So, for a Spanish class of mine, we have to complete these “personalized projects” that show that we’re interacting with the language. Since last semester, I’ve been gradually updating a small Java project, which randomly selects a known word and a known tense and tells you to conjugate it.
I had been hardcoding most of the data, which was unwieldy and generally awkward, so I separated it out into data files, compiled, and ran it. Worked great. I packaged the whole thing up, the jar and the data files, sent it to my classmates and my teacher, and called it a day.
For whatever reason, my professor couldn’t run it on her computer, and without looking at it I couldn’t diagnose it. She asked me to bring it in and show her on a laptop. No problem! Dropbox had already synced it to my netbook, so I brought it in and gave it a try.
Didn’t work. Fuck. Why does this not work?
My main computer runs Windows 7. The netbook runs Ubuntu. Is this a filepath problem on Linux?
So I do a little research. Using “/” works for directories on all three major OSes. So that’s not it. Why can’t it find the files? I do a little rearranging, try to pack the text files in the jar file itself (hint: this is really hard and I can’t figure it out), try some more jar packing, try some more launch configurations.
Eventually I figure it out. Java understands very clearly the concept of the “current working directory.” This is the location that every file access is taken relative to. Windows and the Eclipse program and Linux all handle this very very differently and that’s frustrating.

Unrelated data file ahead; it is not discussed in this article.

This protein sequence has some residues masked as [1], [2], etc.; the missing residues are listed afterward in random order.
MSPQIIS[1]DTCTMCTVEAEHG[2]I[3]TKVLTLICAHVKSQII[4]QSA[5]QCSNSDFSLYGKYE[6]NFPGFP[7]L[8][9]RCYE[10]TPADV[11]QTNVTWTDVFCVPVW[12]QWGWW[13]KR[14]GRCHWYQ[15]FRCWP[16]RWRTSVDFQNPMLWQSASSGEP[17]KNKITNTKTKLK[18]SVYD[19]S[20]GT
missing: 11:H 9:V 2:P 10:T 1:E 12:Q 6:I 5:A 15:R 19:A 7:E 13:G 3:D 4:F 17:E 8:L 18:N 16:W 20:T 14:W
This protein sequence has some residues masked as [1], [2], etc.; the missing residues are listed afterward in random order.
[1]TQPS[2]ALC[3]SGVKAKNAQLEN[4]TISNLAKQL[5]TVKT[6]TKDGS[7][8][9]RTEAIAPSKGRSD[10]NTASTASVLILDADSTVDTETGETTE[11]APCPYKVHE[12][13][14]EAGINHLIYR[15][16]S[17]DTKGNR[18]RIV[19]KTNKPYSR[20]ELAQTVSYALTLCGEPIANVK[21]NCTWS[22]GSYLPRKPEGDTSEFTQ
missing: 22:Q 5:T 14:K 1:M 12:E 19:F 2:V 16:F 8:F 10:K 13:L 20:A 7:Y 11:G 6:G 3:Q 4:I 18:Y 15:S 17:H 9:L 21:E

If you double-click a jar file in the file explorer in Windows, it will set the current working directory to the location from which it was launched. This is smart! because it lets you place files in the same directory and know where they are at all times.
If you double-click a jar in Eclipse, it sets the current working directory to the Eclipse home directory. This is silly. The Eclipse home directory doesn’t have anything in it that I want. Why is this a thing?
If you double-click a jar in Ubuntu, it sets the current working directory to the home directory, e.g. /home/sam. This is slightly understandable but still silly and annoying. Linux does not change the current working directory (apparently) unless you navigate there using the terminal: using the GUI is not enough. If you navigate to the jar file in Ubuntu and run it using command-line, it runs perfectly and sets the working directory appropriately, because, well, you’ve gone and changed it.
So, because Java specifically does NOT allow you to change the working directory (per here and here), and because there is NO easy (non-hacky) way to get the location from which you launched a jar file, and because I CANNOT for the life of me figure out how to properly pack the data files into the jar and access them normally (apparently File doesn’t work, but some refactor of my code would perhaps), the workaround is to include a readme file, which describes all this in less detail and with less coarse language.
Hours of effort for a bug that ultimately plagued only myself, as I doubt that of the subset of people in my Spanish class that will use such a program (which is tiny), any of them will be running Linux. I have no idea if the same problem troubles Mac users. I suspect using the terminal to launch it will ensure correct behavior, but as for plain double-clicks? Who knows.
I suppose it was worth it to learn this knowledge. I’m not actually sure of that one yet.